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were properly brought and prosecuted against the American Railway Express Company." If the defendant was under federal control at the time the cause of action here declared on arose, to the same extent as were the railroads and telegraph companies, then the action should have been brought against, the Director General of Railroads and not against the express company. The defendant might have exonerated itself from all liability in both actions if it had seasonably pleaded and proved such facts. Nominsky v. New York, New Haven & Hartford Railroad, 239 Mass. 254 . Missouri Pacific Railroad v. Ault, 256 U. S. 554. Etna Mills v. Director General of Railroads, 242 Mass. 255 , 256. Western Union Telegraph Co. v. Poston, 256 U. S. 662.

That principle, however, does not prevent the corporation from appearing generally and defending the cause of action on its merits in its own name. Such conduct is not an attempt to waive a want of jurisdiction in the court, but is a, waiver of a defence. There is nothing to prevent a party defendant from waiving a defence. Such waiver by conduct at the time when it ought to have been pressed does not enable a defendant as of right to set up such defence at a later stage, no matter how perfect that defence might have been if it had been seasonably put forward.

So far as the point now urged affects the jurisdiction of the court, it cannot be waived in part and enforced in part. Questions as to the jurisdiction of the court may be raised at any time. Such questions ought to be considered by the court of its own motion even though not urged by the parties. Eaton v. Eaton, 233 Mass. 351 , 364. Morse v. O'Hara, 247 Mass. 183 . Commonwealth v. Andler, 247 Mass. 580 . Exporters of Manufacturers' Products, Inc. v. Butterworth-Judson Co. 258 U. S. 365. G. L. c. 231, s. 136. National Fertilizer Co. v. Fall River Five Cents Savings Bank, 196 Mass. 458 , 462. The Superior Court in the case at bar had jurisdiction over the defendant. It appeared and answered generally. The Superior Court would have had jurisdiction over the Director General of Railroads if he had properly been made a party. It also had jurisdiction over the cause of action, whether the alleged wrong was committed by the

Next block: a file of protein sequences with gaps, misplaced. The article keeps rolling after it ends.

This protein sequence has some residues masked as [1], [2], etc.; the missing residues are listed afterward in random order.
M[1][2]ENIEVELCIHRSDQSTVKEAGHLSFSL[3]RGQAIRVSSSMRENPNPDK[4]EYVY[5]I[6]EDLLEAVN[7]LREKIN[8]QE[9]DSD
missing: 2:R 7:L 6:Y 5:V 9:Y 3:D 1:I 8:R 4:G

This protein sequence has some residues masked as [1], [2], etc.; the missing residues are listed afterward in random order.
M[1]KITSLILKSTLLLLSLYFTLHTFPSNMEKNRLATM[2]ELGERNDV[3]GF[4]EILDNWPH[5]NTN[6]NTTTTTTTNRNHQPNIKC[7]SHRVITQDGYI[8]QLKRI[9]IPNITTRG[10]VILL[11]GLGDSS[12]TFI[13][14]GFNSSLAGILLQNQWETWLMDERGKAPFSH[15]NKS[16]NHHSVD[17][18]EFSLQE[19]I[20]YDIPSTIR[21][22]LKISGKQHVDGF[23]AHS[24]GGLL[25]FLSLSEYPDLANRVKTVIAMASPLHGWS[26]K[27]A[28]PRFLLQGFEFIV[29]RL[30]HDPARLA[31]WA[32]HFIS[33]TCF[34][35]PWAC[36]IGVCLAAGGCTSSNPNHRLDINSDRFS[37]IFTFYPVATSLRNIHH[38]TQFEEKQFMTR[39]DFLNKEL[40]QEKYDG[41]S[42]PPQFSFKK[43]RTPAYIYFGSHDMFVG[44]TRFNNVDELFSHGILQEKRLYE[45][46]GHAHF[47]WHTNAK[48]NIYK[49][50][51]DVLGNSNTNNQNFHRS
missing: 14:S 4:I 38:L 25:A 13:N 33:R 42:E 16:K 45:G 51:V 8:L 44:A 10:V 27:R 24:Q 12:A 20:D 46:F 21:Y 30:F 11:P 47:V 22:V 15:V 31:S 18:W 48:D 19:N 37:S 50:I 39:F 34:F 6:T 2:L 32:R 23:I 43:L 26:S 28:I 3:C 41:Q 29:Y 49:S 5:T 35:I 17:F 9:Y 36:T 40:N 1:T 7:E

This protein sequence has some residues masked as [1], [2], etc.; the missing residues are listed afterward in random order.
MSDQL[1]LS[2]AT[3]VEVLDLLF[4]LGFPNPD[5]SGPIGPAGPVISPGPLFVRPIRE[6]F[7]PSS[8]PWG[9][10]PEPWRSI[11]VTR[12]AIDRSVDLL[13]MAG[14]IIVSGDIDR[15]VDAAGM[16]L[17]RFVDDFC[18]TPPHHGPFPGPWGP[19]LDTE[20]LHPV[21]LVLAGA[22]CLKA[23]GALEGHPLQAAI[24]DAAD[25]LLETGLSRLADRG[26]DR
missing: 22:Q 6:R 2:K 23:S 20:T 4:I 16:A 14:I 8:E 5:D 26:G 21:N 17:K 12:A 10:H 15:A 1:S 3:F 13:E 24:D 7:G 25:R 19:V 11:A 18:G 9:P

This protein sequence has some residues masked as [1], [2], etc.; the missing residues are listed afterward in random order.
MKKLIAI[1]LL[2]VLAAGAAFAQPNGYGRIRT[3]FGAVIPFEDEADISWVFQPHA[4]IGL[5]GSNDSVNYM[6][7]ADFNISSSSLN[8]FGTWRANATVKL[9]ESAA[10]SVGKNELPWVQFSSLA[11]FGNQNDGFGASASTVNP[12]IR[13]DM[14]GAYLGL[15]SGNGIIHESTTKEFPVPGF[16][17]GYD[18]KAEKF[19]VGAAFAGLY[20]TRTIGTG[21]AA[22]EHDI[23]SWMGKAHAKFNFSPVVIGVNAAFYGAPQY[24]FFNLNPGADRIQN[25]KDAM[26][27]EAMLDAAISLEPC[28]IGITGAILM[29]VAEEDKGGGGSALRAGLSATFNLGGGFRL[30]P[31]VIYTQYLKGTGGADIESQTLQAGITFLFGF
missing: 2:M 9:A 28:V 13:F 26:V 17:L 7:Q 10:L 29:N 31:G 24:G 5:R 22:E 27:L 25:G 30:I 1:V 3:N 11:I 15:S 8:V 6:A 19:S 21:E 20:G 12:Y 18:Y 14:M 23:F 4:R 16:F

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defendant or by the Director General of Railroads. Genga v. Director General, 243 Mass. 101 , 104. The jurisdiction of the Superior Court was complete. it was not affected by any of the grounds alleged in tho motion for a new trial. That motion presented the ordinary question, whether at the trial on all the facts, in the light of correct principles of law, the verdict ought to have been directed in a particular way. That is not a question of the jurisdiction of the court. It is simply a question whether a mistake of law was made during the trial. Such a question as that ought to have been raised by requests for rulings at the trial. lt cannot be raised for the first time as of right on a motion for a new trial. Flynn v. Johnson, 234 Mass. 36 .

It follows that, in our opinion, there was no defect of jurisdiction in the Superior Court to consider and adjudicate the issues raised on the pleadings in the cases at bar. There was no error of law in the way in which the Superior Court dealt with the questions reported touching the motions for new trial.

In both cases the exceptions taken at the trial disclose no error of law and are overruled. The action of the judge on the, motions for new trial is affirmed.

So ordered.